“Hospitality is an invitation to enter into the ancient art of the healer and bring people together despite our differences so we all can be nourished…There is something so visceral about knowing you are needed that warms the heart and keeps you safe in the larger sense.”
Growing up in a family with 12 children, I learned that anything significant happened at the table. We had a huge table that was originally my great-grandmother’s. My parents had rescued several chairs from a nearby schoolhouse that closed, so everyone, including visitors, had a place at the table. My mom would say, “we’ll just add space for more.” Everyone was welcomed—neighbor kids, relatives, even kids from far-away lands I never heard of but who had no place for the holidays in between college break would find room at our table. A few rules—don’t sit in your brother’s spot lest you get a punch in the arm, clean your plate for there are people in the world who are starving, and for goodness sake, if you want something to eat, you better not be late!
The table was the center of our celebrations and life experiences. I will forever remember that spirit of sharing and welcome growing up. We kids would hang on the words of any visitor because new ideas were as exciting to us as a second serving of dessert! I knew from an early age that I wanted to be a mover and shaker, so older people had me transfixed—what was out in the world and how can I grow up quickly so I can be a part of it? Like Jimmy Stewart’s character in It’s a Wonderful Life, I wanted to “see the world!” I also wanted to change the world because in the 1970s and with 8 brothers, I had been fighting for human rights from the very beginning!
The gift of Hospitality was more than offering a second helping, it was about the invitation to be with one another. As the traditional symbol of “breaking bread,” it was a time to put odds aside and share in an ancient ritual of feeding more than just the body, but also the larger purpose of connection. Hospitality became an art form for me. Opening my heart and home to make room for a friend or even a stranger is great fun. My husband and I enjoy hosting events throughout the year at our farm—around a big table that I had built to resemble the one of my childhood. To us, there is always room at the table.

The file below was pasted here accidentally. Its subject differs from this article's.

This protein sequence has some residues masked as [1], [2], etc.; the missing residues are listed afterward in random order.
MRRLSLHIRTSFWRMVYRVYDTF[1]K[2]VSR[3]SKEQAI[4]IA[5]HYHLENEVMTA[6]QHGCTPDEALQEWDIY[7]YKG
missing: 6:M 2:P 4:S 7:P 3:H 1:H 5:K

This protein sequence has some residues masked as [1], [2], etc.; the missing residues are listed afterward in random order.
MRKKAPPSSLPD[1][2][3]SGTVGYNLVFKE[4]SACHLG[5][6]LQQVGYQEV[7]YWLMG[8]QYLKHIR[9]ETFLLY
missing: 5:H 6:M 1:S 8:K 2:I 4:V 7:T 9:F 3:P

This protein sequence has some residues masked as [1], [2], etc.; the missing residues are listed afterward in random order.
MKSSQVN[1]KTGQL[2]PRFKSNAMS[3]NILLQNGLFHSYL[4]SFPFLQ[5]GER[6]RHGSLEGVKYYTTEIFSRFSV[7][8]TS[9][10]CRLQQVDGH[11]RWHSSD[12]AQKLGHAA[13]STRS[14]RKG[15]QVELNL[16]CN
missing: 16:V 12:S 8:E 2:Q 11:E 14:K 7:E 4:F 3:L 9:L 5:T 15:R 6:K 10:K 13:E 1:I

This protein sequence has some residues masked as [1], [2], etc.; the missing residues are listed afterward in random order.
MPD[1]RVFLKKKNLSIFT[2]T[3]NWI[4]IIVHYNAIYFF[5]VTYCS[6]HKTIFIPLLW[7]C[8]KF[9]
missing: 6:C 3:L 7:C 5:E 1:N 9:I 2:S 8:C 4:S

Consider the world Hospitality—it shares the same roots as the word hospital, which is a place where we go to be healed. How often can our tables be a place of healing for the weary soul instead of an area of argument, upheaval, and judgment? The spirit of Hospitality asks us to look again at the stories of old—where the one who welcomed and cared for the foreigner was revered and praised. Hospitality is an invitation to enter into this ancient art of healer and bring people together despite our differences so we can be nourished.
In my tradition, the idea of the loaves and fishes was both a miracle of the teacher who shared it as much as it was of the people who opened their hearts to give what they had to the larger whole that all were fed. We are always blessed when we welcome the stranger (even if it means welcoming someone whose opinion we don’t share) and make room at our table (even if that “table” is a park bench or the willingness to listen with an open heart of curiosity).
Hospitality is the first of the Civil Graces because I believe when we come together in a place to heal, we open ourselves to the abundant Universe which always gives despite our mishaps. I remember hearing a quote from Wayne Dyer of an ancient poem by Hafiz, “Even after all this time, the sun never says to the earth, ‘You owe me.’ Look what happens with a love like that. It lights the whole sky.” We are invited to light up the world by this quiet grace of Hospitality and make room in our hearts, our minds, and our spirits, so we all have a place at the table where we will find the beautiful gift each of us brings. These gifts become the balm to a world that needs each of our medicines.